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In the first stages of the explosion the prevailing densities and temperatures are high enough that the reaction terminates in nuclear statistical equilibrium (NSE), consisting mainly of iron group elements. As the WD expands, density and temperature drop and the thermonuclear reactions produce intermediate mass elements such as Si, S, and Ca.

The light curve of SNe Ia is powered by the radioactive decay of 56Ni and 56Co. The peak luminosity is a measure of the 56Ni produced by the explosion ("Arnett's rule'', Arnett 1982). Parameters that have frequently been suggested to affect the amount of 56Ni synthesized are the carbon-to-oxygen (C/O) ratio of the WD, its central density prior to ignition, and its metallicity. Of course, other parameters like rotation and asphericity of the explosion may play a role, too. A thorough investigation of the impact of these parameters is mandatory for the validation of cosmological measurements, since here possible evolution effects with cosmic age are critical.

The objective of the present study is to explore the effect of the progenitor's C/O ratio on the supernova explosion by means of three-dimensional hydrodynamical models. Since we are mainly interested in the explosion energy and the amount of synthesized 56Ni, it is justified to focus on the deflagration stage, leaving aside a possible delayed detonation. Only in this first stage of the SN Ia explosion the prevailing densities and temperatures are sufficient for burning to iron group elements, and therefore the main part of the 56Ni and probably also of the explosion energy is produced here.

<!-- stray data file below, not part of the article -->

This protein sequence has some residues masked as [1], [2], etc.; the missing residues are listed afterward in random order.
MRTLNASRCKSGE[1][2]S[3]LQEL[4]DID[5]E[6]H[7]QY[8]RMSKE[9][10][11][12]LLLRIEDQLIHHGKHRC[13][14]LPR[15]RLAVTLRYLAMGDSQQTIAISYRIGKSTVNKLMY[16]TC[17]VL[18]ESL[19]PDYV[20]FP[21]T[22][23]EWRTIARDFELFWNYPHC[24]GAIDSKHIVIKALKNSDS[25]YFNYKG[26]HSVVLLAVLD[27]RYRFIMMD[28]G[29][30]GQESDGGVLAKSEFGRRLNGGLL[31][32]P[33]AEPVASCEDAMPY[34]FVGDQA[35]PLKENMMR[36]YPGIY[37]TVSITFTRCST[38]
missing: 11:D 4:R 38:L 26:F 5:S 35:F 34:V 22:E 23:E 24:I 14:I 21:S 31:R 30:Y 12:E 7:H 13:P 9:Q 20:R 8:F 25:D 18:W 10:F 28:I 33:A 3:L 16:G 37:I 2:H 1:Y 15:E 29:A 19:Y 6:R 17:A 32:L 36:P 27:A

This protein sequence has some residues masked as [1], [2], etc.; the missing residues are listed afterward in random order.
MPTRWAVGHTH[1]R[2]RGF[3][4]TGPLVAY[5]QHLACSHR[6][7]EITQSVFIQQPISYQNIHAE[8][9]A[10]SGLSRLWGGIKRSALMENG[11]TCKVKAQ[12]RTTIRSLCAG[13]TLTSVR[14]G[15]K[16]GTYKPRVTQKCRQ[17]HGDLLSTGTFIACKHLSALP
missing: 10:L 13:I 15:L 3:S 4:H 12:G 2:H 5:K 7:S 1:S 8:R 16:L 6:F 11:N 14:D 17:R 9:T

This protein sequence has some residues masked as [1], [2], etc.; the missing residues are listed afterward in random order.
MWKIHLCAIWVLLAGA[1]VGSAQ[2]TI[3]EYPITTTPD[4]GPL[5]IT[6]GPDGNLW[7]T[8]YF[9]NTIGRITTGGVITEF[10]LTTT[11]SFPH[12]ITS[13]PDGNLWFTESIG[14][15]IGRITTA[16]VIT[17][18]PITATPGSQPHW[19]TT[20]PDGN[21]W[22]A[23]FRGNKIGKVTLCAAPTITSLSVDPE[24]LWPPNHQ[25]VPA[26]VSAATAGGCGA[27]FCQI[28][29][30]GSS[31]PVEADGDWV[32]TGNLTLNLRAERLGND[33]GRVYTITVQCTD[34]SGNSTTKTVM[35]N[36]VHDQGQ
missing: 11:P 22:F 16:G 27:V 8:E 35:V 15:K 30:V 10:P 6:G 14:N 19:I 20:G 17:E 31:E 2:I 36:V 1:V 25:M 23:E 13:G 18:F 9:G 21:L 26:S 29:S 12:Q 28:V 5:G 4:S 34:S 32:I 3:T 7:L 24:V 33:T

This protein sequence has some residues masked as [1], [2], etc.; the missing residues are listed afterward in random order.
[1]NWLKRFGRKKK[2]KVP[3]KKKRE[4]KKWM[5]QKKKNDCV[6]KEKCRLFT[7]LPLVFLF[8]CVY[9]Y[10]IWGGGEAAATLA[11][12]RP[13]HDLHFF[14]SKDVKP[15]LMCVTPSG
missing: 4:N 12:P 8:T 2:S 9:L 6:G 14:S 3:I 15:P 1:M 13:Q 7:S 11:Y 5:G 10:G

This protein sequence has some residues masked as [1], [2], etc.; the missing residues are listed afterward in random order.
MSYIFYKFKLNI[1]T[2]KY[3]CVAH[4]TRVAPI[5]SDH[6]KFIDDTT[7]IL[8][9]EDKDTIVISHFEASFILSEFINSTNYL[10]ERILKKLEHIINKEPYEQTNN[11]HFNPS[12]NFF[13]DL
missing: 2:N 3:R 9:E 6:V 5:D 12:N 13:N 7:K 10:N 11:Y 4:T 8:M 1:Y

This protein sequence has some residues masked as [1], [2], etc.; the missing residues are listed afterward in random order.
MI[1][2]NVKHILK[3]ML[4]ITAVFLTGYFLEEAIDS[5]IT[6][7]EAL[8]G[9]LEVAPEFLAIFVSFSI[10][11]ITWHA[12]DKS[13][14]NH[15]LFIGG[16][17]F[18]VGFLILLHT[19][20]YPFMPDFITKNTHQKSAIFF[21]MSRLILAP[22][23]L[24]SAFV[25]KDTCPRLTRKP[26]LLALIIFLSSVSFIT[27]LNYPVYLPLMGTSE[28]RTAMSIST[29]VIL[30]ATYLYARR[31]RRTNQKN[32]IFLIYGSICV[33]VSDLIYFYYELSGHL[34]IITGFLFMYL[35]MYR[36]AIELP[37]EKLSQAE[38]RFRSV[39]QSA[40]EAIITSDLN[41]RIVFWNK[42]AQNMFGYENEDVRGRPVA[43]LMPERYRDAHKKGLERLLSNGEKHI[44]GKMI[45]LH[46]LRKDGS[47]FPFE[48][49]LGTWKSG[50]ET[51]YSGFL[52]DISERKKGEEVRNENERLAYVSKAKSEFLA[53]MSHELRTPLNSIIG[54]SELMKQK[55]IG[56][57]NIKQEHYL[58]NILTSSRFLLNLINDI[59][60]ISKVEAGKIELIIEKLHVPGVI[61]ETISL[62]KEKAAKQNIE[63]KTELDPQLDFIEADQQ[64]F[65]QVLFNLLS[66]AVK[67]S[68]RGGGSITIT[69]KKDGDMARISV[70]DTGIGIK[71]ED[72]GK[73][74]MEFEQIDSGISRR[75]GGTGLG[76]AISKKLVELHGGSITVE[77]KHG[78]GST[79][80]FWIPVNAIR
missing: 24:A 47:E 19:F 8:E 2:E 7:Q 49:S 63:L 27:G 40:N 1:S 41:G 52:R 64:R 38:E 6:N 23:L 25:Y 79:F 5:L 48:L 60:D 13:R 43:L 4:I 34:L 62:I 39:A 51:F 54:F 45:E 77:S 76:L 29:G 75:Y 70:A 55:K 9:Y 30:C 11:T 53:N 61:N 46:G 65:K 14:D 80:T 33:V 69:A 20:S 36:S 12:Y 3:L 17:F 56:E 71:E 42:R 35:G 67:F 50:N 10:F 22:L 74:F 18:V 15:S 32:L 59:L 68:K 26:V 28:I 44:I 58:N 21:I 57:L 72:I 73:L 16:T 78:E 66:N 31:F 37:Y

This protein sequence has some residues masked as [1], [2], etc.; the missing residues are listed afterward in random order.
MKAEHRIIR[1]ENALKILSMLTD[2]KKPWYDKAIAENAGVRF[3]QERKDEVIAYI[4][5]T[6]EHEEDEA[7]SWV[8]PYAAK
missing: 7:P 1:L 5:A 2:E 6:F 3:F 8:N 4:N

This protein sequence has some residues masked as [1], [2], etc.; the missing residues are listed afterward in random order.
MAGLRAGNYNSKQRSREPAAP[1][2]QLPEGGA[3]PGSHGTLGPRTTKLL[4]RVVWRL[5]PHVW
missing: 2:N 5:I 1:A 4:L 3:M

On the basis of one-dimensional numerical models it has been expected that a higher carbon mass fraction in the progenitor material would lead to an increase in the produced 56Ni abundance (Höflich et al. 1998; Umeda et al. 1999). This hypothesis rests on two arguments. First, the laminar burning velocity of the deflagration flame increases with higher carbon mass fraction (Timmes & Woosley 1992). This is, however, only important in the earliest stages of the explosion before the flame propagation becomes determined by turbulence. Second, a higher carbon mass fraction will increase the total energy generation for the simple reason that the binding energy of  $^{12}{\rm C}$ is lower than that of  $^{16}{\rm O}$ so that it releases more energy by fusion into NSE. Umeda et al. (1999) argue that this would result in an increased buoyancy force and an accelerated flame evolution. We will show in the following that this reasoning does not hold for our three-dimensional simulations.

2 The numerical model

The numerical model applied to simulate the thermonuclear explosion is the same as used for several studies by Reinecke et al. (2002b,a). Therefore we will be short in the description of the model and only mention the basic aspects here.

The vast range of involved length scales makes fully resolved SN Ia explosion simulations impossible. Therefore we describe the flame propagation by applying the level set method (Osher & Sethian 1988). Neither the internal flame structure nor its wrinkling on small scales are resolved but the flame is rather modeled as a discontinuity separating fuel and ashes. This discontinuity represents the mean position of the flame. To track its propagation it is associated with the zero level set of a scalar field G which is evolved according to the scheme described by Reinecke et al. (1999). Here the effective flame velocity must be provided and is determined from the subgrid scale model proposed by Niemeyer & Hillebrandt (1995) which describes the effects of the turbulent motions on unresolved scales. The hydrodynamics is modeled based on the PROMETHEUS implementation (Fryxell et al. 1989) of the piecewise parabolic method (Colella & Woodward 1984).